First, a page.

The person appointed to act as trustee under the trust can be either be (i) a natural person, (an “individual trustee”); or (ii) a corporate entity (a “corporate trustee”). Furthermore, no person may be appointed as a trustee if such person is interdicted or incapacitated or is an undischarged bankrupt, has been convicted of any of the crimes affecting public trust or of theft or of fraud or of knowingly receiving property obtained by theft or fraud; is a minor; or is subject to a Trustee Disqualification Order issued by the Malta Financial Services Authority (the “MFSA”).

MFSA Authorization

Acting as a trustee may necessitate the application for MFSA approval when either the individual trustee or corporate trustee:

  • receives or is entitled to remuneration for acting as a trustee; or
  • acts as a trustee on a regular and habitual basis; or
  • holds himself or itself out to be a trustee.

An exemption applies to certain persons such as banks licensed in Malta or in an approved jurisdiction, investment services license holders (either in Malta or in an approved jurisdiction); as well as in certain cases, such as trusts created for the purpose of holding security in relation to a financial transaction. The conditions for authorization vary depending upon whether the trustee is a natural person or a corporate entity. Furthermore, if the individual trustee qualifies as a “private trustee” no MFSA authorization is required, as briefly explained below:

Individual Trustees

The Licensed Individual Trustee

In order for a person to obtain authorization to act as an individual trustee, the following conditions must be satisfied:

  • The individual trustee must be a resident or otherwise operating in Malta;
  • The individual trustee must be an approved person, meaning a person of good reputation possessing experience and qualifications in financial, fiduciary, accounting or legal services and approved by the MFSA as being fit and proper to carry out the duties of a trustee; and
  • The individual trustee must have established adequate systems for maintaining proper records as to the identity and residence of all beneficiaries, and of the dealings and the assets of the trusts and compliance with applicable laws and regulations.

The Non-licensed Individual Trustee / Private Trustee

The non-licensed individual trustee (the “private trustee”) is a person who agrees to act as a trustee because he is related to the settlor or he has known the settlor for at least ten years, and, in both cases, such trustee:

  • is not remunerated;
  • does not hold himself out as a trustee to the public, and
  • does not act habitually as a trustee, in any case in relation to more than five settlors at any time.

A private trustee is not required to apply for authorization from the MFSA. However, in order to provide some form of protection to the beneficiaries under the trust, the Trust and Trustees Act requires the observance of certain formalities and the involvement and oversight of a Notary Public.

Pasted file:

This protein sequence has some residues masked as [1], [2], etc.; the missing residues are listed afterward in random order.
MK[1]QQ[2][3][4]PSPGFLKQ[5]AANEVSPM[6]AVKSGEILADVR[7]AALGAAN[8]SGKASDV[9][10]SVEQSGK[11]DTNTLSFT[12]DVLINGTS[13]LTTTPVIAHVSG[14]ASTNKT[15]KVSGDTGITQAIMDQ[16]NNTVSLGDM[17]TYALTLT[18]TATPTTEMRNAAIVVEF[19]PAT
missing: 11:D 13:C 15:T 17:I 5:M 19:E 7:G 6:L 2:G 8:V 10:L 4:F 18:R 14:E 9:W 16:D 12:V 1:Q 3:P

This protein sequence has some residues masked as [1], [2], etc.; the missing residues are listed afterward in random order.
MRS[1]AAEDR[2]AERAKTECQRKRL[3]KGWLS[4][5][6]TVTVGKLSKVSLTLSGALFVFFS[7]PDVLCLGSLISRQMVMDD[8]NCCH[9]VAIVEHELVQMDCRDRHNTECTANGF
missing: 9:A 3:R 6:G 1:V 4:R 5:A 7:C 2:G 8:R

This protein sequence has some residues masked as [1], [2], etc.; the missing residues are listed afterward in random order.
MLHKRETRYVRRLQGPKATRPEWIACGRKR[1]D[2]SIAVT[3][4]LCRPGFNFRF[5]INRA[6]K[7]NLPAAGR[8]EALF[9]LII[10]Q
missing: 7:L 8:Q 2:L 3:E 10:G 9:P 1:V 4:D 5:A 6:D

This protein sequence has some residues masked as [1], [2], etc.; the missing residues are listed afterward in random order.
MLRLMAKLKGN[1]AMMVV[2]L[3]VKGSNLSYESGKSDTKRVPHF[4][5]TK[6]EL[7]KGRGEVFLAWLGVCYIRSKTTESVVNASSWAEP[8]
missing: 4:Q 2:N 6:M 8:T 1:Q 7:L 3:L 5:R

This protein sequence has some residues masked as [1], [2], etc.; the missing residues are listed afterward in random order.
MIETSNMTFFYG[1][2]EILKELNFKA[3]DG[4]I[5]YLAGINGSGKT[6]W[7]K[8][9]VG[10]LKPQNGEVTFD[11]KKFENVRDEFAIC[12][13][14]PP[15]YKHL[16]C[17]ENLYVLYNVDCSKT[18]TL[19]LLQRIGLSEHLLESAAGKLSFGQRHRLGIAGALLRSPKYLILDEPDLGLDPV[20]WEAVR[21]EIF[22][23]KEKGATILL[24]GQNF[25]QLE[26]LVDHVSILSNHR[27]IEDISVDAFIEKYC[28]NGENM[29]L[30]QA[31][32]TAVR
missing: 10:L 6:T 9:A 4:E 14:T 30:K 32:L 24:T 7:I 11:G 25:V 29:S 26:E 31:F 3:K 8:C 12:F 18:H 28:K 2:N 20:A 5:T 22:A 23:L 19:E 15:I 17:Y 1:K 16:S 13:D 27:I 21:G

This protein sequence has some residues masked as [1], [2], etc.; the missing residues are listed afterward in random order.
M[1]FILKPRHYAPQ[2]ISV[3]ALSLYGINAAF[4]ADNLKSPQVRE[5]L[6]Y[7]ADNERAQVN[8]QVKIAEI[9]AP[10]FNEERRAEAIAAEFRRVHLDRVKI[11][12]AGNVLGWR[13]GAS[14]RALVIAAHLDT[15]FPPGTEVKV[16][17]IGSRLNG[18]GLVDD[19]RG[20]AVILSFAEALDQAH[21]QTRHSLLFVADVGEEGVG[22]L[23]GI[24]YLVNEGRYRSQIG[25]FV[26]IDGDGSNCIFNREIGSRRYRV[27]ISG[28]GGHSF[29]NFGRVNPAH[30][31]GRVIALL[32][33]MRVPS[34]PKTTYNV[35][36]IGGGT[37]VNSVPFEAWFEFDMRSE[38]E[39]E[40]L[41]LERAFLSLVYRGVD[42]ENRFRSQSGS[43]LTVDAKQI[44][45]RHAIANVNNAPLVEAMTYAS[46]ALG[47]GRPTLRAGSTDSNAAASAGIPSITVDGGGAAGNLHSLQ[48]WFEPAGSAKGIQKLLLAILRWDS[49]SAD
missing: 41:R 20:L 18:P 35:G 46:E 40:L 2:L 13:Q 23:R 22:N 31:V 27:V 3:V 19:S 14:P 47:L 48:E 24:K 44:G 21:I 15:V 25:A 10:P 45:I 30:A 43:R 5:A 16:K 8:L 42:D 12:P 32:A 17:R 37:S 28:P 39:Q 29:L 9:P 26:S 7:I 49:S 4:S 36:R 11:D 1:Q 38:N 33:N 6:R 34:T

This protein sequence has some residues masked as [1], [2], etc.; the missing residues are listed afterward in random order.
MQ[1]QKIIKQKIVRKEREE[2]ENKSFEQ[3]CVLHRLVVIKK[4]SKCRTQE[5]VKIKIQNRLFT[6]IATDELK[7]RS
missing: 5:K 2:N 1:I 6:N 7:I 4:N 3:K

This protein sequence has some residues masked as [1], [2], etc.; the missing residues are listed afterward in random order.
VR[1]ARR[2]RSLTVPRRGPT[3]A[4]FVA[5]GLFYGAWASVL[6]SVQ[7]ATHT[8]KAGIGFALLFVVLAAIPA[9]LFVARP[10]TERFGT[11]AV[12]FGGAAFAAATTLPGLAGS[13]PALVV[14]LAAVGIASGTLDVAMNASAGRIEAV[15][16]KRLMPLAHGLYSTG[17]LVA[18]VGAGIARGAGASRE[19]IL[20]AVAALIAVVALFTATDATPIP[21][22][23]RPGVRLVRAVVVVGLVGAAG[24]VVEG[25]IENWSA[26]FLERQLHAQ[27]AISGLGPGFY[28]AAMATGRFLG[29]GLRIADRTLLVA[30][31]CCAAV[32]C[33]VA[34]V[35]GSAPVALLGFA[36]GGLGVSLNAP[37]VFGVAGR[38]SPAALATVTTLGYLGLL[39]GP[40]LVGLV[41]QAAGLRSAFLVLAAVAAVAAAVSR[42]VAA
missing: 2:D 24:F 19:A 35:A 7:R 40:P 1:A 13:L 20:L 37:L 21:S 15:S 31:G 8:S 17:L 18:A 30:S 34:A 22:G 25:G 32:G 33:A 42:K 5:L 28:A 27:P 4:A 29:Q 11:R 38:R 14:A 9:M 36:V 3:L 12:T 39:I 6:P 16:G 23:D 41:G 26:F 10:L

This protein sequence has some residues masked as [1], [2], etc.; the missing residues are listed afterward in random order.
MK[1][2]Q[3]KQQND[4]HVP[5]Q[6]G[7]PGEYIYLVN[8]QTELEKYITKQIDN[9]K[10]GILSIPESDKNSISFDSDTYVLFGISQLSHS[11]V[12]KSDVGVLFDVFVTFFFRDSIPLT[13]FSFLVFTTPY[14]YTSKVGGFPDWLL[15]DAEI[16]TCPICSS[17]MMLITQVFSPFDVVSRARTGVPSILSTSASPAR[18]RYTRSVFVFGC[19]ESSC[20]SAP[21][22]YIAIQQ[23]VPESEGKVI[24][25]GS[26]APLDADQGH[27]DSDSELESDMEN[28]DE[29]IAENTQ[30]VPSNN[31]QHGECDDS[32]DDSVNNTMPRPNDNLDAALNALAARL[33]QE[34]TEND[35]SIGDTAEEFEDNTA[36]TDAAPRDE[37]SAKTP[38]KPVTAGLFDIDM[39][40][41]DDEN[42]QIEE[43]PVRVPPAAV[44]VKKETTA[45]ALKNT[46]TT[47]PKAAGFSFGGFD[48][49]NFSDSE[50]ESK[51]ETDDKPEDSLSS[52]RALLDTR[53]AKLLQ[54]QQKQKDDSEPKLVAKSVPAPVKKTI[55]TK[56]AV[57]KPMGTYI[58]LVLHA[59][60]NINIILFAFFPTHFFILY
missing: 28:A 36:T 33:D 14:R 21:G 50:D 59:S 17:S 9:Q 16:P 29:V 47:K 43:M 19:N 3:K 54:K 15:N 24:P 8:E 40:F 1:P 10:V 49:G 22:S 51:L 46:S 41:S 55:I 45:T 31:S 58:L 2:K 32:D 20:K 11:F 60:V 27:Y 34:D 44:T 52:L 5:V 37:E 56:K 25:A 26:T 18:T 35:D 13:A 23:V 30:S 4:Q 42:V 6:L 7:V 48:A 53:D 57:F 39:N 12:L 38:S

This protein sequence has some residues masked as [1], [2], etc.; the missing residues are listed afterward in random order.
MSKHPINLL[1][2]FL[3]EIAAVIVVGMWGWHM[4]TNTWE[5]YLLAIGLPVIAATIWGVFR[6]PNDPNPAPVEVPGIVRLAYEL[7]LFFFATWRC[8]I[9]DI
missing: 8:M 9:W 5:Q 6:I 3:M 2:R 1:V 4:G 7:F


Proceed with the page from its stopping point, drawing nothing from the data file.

Trustee Companies

A trustee company or corporate trustee must satisfy the following conditions in order to obtain a trustee license:

  • Its objects (as stated in its memorandum of association) must include acting as trustee and carrying on activities ancillary or incidental thereto, and cannot include objects which are not compatible with the services of a trustee;
  • Its actual activities must be compatible and connected with the services of a trustee;
  • It must have a minimum of three directors who, together with every person who has a direct or indirect interest in the corporate trustee, must all be approved persons;
  • It must have established adequate systems for maintaining proper records as to the identity and residence of all beneficiaries, the dealings and the assets in connection with the trusts and compliance with applicable laws and regulations;
  • Its name must be consistent with its trustee activity; and
  • If the corporate trustee is not registered in Malta, it must be constituted or incorporated in a jurisdiction which is or has been approved by the MFSA.



From an international perspective, Maltese trusts may provide certain tax planning opportunities whilst offering due protection, security and estate planning benefits that come with the creation of trusts.

The tax treatment of a Maltese trust depends on several factors, such as the residence of the trustee, settlor and beneficiaries, the nature of the trust property, the source of the income attributable to the trust as well as whether the income is distributed or not.

At the Settlement

The settlement of property on trust falls within the definition of a “taxable transfer” whereby the settlor is deemed to have realized a taxable gain on the difference in the market value of the property at the time of the settlement on trust and the cost of acquisition (taxable gain upon settlement = market value of property upon settlement – cost of acquisition).